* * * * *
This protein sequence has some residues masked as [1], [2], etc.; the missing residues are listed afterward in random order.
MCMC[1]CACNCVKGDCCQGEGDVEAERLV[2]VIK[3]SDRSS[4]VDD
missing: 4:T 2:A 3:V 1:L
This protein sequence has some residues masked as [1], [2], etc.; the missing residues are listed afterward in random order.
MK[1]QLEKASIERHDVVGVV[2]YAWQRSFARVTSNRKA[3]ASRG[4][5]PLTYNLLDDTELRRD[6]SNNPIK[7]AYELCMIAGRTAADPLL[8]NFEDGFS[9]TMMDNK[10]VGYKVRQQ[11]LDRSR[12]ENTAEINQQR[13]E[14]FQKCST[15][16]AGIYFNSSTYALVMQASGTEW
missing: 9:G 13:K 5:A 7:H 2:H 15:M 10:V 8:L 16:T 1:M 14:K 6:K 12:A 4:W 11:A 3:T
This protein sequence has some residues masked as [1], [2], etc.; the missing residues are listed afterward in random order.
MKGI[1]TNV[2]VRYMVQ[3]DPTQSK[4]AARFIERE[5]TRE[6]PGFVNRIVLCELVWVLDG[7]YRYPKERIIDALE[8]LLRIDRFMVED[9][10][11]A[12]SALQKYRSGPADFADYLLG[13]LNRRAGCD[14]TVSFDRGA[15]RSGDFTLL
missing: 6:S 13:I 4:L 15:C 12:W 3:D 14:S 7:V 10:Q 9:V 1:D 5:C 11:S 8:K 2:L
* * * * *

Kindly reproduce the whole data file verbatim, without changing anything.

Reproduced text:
This protein sequence has some residues masked as [1], [2], etc.; the missing residues are listed afterward in random order.
MCMC[1]CACNCVKGDCCQGEGDVEAERLV[2]VIK[3]SDRSS[4]VDD
missing: 4:T 2:A 3:V 1:L
This protein sequence has some residues masked as [1], [2], etc.; the missing residues are listed afterward in random order.
MK[1]QLEKASIERHDVVGVV[2]YAWQRSFARVTSNRKA[3]ASRG[4][5]PLTYNLLDDTELRRD[6]SNNPIK[7]AYELCMIAGRTAADPLL[8]NFEDGFS[9]TMMDNK[10]VGYKVRQQ[11]LDRSR[12]ENTAEINQQR[13]E[14]FQKCST[15][16]AGIYFNSSTYALVMQASGTEW
missing: 9:G 13:K 5:A 7:H 2:H 15:M 10:V 8:L 16:T 1:M 14:K 6:K 12:A 4:W 11:A 3:T
This protein sequence has some residues masked as [1], [2], etc.; the missing residues are listed afterward in random order.
MKGI[1]TNV[2]VRYMVQ[3]DPTQSK[4]AARFIERE[5]TRE[6]PGFVNRIVLCELVWVLDG[7]YRYPKERIIDALE[8]LLRIDRFMVED[9][10][11]A[12]SALQKYRSGPADFADYLLG[13]LNRRAGCD[14]TVSFDRGA[15]RSGDFTLL
missing: 6:S 13:I 4:L 15:C 12:W 3:D 14:S 7:V 10:Q 9:V 1:D 5:C 11:S 8:K 2:L